Update: According to Google, Eric actually said that he was on the Apple board until he couldn’t stay on the board anymore.

Salesforce.com’s rock concert style Dreamforce 2011 conference has attracted industry heavy-weights, such as Google chairman Eric Schmidt who openly lauded Apple chairman Steve Jobs’s industry-defining achievements. In a chat with Salesforce CEO Marc Benioff on stage at San Francisco’s Moscone West center, Apple’s preferred venue for product launches, Schmidt said this of Apple’s former chief executive:

What Steve has done at Apple is certainly the best performance of a CEO for over fifty years, maybe a hundred years. But not only did he do it once, he did it twice. We’ve all benefited from the tremendous innovation at Apple. And I say this as a very proud former board member at Apple.

Of course, the comment earned Schmidt an instant applaud from the audience. He then addressed the question of his stay on Apple’s board at a time when Apple had already been deeply involved with the development of the original iPhone. He said, according to the San Francisco Chronicle:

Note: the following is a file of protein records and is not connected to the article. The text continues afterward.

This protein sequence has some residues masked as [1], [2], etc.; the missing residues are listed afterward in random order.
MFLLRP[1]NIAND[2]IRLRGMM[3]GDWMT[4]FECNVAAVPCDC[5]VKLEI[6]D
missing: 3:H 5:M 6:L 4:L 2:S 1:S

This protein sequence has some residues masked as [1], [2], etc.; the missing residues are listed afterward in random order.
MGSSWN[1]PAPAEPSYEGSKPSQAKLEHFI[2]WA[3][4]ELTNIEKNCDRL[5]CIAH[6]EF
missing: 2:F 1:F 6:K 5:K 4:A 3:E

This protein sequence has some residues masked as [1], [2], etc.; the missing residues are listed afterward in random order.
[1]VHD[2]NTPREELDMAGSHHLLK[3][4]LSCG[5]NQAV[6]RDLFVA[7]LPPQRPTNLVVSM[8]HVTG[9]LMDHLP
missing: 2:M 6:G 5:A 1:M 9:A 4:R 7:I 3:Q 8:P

I was on the board until I couldn’t stand the board anymore.

He wouldn’t elaborate, but it’s worth remembering that Schmidt resigned from Apple’s board of directors on August 3, 2009, years after Apple had finished the original iPhone development and well into the third-generation of the iconic handset. Steve Jobs was quoted in Apple’s official statement explaining Schmidt’s exit:

Unfortunately, as Google enters more of Apple’s core businesses, with Android and now Chrome OS, Eric’s effectiveness as an Apple Board member will be significantly diminished, since he will have to recuse himself from even larger portions of our meetings due to potential conflicts of interest. Therefore, we have mutually decided that now is the right time for Eric to resign his position on Apple’s Board.

Of course, Jobs wouldn’t shy away from touching on the subject in later public appearances. For example, he made it clear it was Google who decided to compete with Apple, not the other way round. He told the Walt Street Journal columnist Walt Mossberg at D8 conference last year that “we didn’t enter the search business”.

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